In April 1990, Edelman became the Assistant Deputy Under Secretary of Defense for Soviet and East European Affairs. He held this position until April 1993, at which point he became Deputy to the Ambassador-at-Large and Special Advisor to the Secretary of State on the New Independent States from April 1993 to July 1993. He moved to the Czech Republic in June 1994, where he took on the role of Deputy Chief of Mission at the U.S. Embassy in Prague. He held this position until June 1996, at which time he became Executive Assistant to the Deputy Secretary of State from June 1996 to July 1998.

Edelman's first ambassadorial appointment came in 1998 when he was made the U.S. ambassador to Finland.[6][7] This three-year position (1998–2001) was followed by his appointment as Principal Deputy Assistant to the Vice President for National Security Affairs (February 2001 – July 2003)—in which he became a member of Dick Cheney's staff working under Scooter Libby.

Edelman's second term as ambassador was from July 2003 to June 2005 as Ambassador to the Republic of Turkey. Edelman took on this role after the second Iraq invasion, during which anti-American tensions within Turkey were high. He was next appointed to the position of Undersecretary of Defense for Policy on August 9, 2005, via recess appointment by George W. Bush, after his nomination was stalled in the Senate. Edelman replaced Douglas Feith, who had resigned. The appointment since his confirmation by the senate would have been impossible to achieve, set to expire in January 2007 when a new Congress convened,[8] was confirmed by the Senate on February 9, 2006.[9][10]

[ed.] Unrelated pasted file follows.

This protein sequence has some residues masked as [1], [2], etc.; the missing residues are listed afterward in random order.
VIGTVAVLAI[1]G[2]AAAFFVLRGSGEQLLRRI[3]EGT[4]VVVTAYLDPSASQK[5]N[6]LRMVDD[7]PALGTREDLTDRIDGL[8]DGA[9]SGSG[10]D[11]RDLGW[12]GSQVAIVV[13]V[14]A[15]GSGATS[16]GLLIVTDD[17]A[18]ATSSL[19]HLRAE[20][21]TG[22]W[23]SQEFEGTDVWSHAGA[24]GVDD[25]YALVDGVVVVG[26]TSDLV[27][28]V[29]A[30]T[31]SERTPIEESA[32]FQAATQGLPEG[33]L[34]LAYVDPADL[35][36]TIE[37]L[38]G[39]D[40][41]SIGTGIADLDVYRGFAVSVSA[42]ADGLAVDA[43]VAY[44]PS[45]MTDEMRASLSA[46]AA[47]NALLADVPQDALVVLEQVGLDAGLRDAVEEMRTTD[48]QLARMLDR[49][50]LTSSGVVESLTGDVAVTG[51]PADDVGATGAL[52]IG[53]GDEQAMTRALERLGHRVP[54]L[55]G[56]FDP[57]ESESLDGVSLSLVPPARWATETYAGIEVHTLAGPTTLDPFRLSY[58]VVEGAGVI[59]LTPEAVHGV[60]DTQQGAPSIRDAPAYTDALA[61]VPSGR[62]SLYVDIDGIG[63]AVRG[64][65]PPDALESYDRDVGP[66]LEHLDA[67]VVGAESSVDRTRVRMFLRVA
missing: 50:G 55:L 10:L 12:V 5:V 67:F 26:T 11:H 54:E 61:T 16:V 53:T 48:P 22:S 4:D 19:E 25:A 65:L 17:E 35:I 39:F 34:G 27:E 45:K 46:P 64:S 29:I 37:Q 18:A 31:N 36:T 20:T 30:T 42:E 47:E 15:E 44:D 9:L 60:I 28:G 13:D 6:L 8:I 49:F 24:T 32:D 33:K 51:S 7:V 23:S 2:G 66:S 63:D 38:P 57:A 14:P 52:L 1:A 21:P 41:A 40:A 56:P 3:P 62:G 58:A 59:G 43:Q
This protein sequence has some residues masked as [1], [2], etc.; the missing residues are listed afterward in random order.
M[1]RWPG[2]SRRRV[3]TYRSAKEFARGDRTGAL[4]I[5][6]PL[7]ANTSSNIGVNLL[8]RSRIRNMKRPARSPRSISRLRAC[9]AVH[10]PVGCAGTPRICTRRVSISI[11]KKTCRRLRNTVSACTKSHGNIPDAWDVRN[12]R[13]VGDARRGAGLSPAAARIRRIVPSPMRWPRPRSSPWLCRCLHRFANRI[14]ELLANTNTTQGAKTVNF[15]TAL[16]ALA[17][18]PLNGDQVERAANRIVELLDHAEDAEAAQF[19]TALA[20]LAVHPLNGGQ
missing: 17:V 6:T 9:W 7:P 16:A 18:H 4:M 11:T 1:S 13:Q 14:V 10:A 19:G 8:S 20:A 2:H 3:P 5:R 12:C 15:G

Criticism of U.S. Senator Hillary Clinton

In July 2007, Edelman attracted media attention for criticizing Senator Hillary Clinton, a member of the Senate Armed Services Committee.[11] In a private letter to Senator Clinton in response to a request made to the Pentagon in May 2007 for an outline plans for withdrawing troops from combat in Iraq, Edelman rebuffed her request and wrote:[12][13]

Premature and public discussion of the withdrawal of U.S. forces from Iraq reinforces enemy propaganda that the United States will abandon its allies in Iraq, much as we are perceived to have done in Vietnam, Lebanon and Somalia.

The Associated Press described his criticisms as "stinging".[11] According to the Associated Press, Edelman's comments were: "unusual, particularly because it was directed at a member of the Senate Armed Services Committee".[11] The Associated Press pointed out that fellow committee member Republican Senator Richard Lugar had also called for discussions of withdrawing U.S. troops from Iraq, but had escaped Edelman's criticism. Clinton has said she is "shocked by the timeworn tactic of once again impugning the patriotism of any of us who raise serious questions" about the Iraq war.[14] In a letter to Secretary of Defense Gates, Senator Clinton reiterated her request for plans on troop redeployment and protested Edelman's criticism and asked if Edelman's letter accurately reflected Gates' views as Secretary of Defense.[15] In reference to Clinton's comments, Secretary of Defense Gates has said "I believe that congressional debate on Iraq has been constructive and appropriate."[16]